Lost co-creator and prominent screen-writer Damon Lindelof has been a long-time and unusually accessible Twitter user–or he was, until this afternoon, when his account was deleted. It’s practically mandatory for people in the entertainment industry to have Twitter accounts today, but Lindelof’s use of the social media service combined a particular level of fame and accessibility. Rather than simply using Twitter as a broadcasting tool, where it’s understood that the star the account represents is only rarely tweeting under their own name, talking only to other celebrities, or scrappily attempting to rally support from a small following for a project or a Kickstarter, Lindelof was an exceptionally powerful and famous creator who regularly talked directly to everyday fans.
It was a kind of conversation that could be incredibly gratifying for viewers, for whom Twitter radically lowered the barriers that traditionally separated fans from creators and actors. But as much as Twitter can be an affirmation engine for artists, putting them in contact with hundreds of thousands, or even millions of people who are eager to shower them with praise, it’s not as if people in the entertainment industry–or any of the rest of us–can turn that engine on only when the feedback is positive, and turn it off when things get ugly. Lindelof, in particular, had to deal with a persistent strain of inquiry and complaint about the series finale of Lost, something he wrote about in a lengthy meditation published after the finale of Breaking Bad.
I don’t begrudge anyone the decision that a particular strain of social media is not for them. I’m entirely sympathetic to liberal use of the block and mute functions on Twitter, to heavily moderated comments sections, to extremely restrictive privacy settings on Facebook, and to the decision that a space simply may not be for you at all. Game of Thrones story editor Bryan Cogman, who didn’t have the same volume of followers as Lindelof, left Twitter after spending all of his time on the service responding to continuity and casting questions, rather than talking to people about other subjects. It’s nice to want to make yourself accessible, but if you’re swamped by queries you feel like you’ve already answered before, or stuck responding to people who won’t be satisfied with anything you have to say, that defeats the point of offering up your time in the first place.
But the emotional health of creators and actors isn’t the only reason that Twitter and social media may be risky for entertainment industry figures. Sons of Anarchy creator Kurt Sutter’s a regular Twitter user, and uses the service in a raw, personal way that’s helped build the bond between him and his most dedicated fan, but that’s also created an image that contradicts with the more thoughtful, substantive way he wants to be seen at events like the Television Critics Association press tour. Some of his attacks on the critic class as a whole–he has a tendency to refer to working television critics with an obscene term for women’s anatomy that I won’t reprint here–are a reaction to a sense that Sons, a pulpy show about working-class characters, hasn’t gotten the critical attention and awards recognition he believes it deserves. And sometimes the attacks are more personal, as last week when Sutter went after Zack Handlen, the AV Club’s designated reviewer for the show, who, like me, has often appreciated Sons of Anarchy, but been frustrated by some of the present season.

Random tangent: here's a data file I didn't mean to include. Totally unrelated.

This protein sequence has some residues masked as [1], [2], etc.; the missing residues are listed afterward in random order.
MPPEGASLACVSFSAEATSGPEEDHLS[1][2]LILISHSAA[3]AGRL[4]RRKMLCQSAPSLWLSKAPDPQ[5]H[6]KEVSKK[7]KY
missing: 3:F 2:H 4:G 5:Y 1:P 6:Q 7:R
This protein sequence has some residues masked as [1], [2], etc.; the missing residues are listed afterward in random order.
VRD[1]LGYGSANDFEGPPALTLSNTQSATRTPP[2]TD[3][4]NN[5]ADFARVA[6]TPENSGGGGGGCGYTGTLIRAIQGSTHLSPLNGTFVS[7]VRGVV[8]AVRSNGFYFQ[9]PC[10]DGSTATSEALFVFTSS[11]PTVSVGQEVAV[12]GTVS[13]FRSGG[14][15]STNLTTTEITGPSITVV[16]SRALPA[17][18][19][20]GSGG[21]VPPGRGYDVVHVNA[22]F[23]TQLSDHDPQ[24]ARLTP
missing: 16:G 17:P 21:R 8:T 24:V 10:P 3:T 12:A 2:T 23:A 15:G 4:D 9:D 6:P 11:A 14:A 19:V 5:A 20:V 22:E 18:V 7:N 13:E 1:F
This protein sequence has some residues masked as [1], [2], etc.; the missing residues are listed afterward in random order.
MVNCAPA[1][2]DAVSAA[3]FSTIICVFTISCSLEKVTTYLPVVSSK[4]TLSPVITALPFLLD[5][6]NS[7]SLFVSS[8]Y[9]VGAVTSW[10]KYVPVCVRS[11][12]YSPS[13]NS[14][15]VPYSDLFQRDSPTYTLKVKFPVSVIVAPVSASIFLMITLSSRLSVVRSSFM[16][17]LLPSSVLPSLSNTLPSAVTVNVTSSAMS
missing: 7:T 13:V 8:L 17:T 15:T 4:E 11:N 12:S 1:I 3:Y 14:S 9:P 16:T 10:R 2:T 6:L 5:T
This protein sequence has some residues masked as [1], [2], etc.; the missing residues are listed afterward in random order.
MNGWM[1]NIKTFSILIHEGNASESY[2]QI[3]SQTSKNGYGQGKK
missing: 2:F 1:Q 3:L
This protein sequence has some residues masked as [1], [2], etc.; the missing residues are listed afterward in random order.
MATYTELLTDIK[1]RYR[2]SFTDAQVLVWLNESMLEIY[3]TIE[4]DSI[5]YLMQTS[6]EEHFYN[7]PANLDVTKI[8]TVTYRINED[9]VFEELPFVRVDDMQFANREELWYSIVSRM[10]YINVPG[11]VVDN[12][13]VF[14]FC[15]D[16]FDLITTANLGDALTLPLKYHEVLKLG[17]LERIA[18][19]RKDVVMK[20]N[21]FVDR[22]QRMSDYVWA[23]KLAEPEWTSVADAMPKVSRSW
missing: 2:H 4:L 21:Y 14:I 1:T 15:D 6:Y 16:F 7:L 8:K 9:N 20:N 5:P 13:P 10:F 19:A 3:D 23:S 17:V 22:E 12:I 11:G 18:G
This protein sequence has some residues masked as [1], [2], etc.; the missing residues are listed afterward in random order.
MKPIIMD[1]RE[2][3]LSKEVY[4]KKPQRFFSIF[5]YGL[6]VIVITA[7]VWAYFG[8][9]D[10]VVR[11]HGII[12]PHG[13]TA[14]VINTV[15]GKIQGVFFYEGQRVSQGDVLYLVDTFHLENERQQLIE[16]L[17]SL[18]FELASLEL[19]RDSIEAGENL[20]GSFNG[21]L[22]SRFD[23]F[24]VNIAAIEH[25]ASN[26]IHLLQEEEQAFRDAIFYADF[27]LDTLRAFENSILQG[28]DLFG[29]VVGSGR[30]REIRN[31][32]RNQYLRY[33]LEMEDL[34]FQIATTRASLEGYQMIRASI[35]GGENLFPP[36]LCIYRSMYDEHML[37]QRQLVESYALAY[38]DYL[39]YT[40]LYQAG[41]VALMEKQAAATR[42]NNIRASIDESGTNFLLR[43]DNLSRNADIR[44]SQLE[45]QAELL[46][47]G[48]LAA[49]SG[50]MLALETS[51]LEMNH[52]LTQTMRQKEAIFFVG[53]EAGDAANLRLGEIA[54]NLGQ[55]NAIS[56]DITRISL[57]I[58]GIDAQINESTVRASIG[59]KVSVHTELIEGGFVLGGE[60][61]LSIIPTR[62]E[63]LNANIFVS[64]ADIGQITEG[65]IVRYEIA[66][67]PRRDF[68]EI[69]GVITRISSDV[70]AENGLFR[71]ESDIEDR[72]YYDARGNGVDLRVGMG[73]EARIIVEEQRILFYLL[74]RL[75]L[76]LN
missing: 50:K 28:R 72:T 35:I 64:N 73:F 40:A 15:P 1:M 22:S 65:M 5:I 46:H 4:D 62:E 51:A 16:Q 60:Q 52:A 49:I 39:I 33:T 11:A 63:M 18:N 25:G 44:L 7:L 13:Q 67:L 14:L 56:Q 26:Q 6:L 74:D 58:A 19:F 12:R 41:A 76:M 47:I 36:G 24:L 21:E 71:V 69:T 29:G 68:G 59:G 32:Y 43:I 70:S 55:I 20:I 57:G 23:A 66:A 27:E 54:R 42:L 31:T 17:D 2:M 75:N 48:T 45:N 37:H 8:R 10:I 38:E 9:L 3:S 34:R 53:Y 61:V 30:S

It’s true that those of us who write criticism for a living should be able to take some of what we dish out–and ought to be better than most at discerning the difference between personal lashing out and a substantive critique. But Tweeting like Sutter’s is potentially counterproductive for his show, and creates a lightly hostile work environment for those of us who have to encounter him in person. I know critics who have refrained from getting caught up on Sons of Anarchy in part because they’re turned out by Sutter’s public performances. And while Sutter might preemptively dismiss them as the kinds of wusses who wouldn’t appreciate his blood-and-bikes opera, he’s sacrificing perceptive and high-profile readings of his show that might help credential it with new audiences. Similarly, Sutter’s quite good at commanding a stage at the Television Critics Association press tour, coming across as thoughtful and introspective. But the visible contradiction in how he presents himself there, and how he treats our colleagues online, can be disconcerting, and may have a long-term effect on the dynamic between Sutter and the critics and trade reporters who cover him.
Maybe Sutter’s fine with that, and after his hiatus from and return to Twitter, has made his peace with the equilibrium he’s achieved there. Maybe Lindelof’s departure from Twitter will give him time to think of a way to use the service that might work for him. But both Sutter’s insults and Lindelof’s departure are a reminder that a service like Twitter operates the same way for every user, no matter the scale. And opening up a channel isn’t the same thing as having a conversation.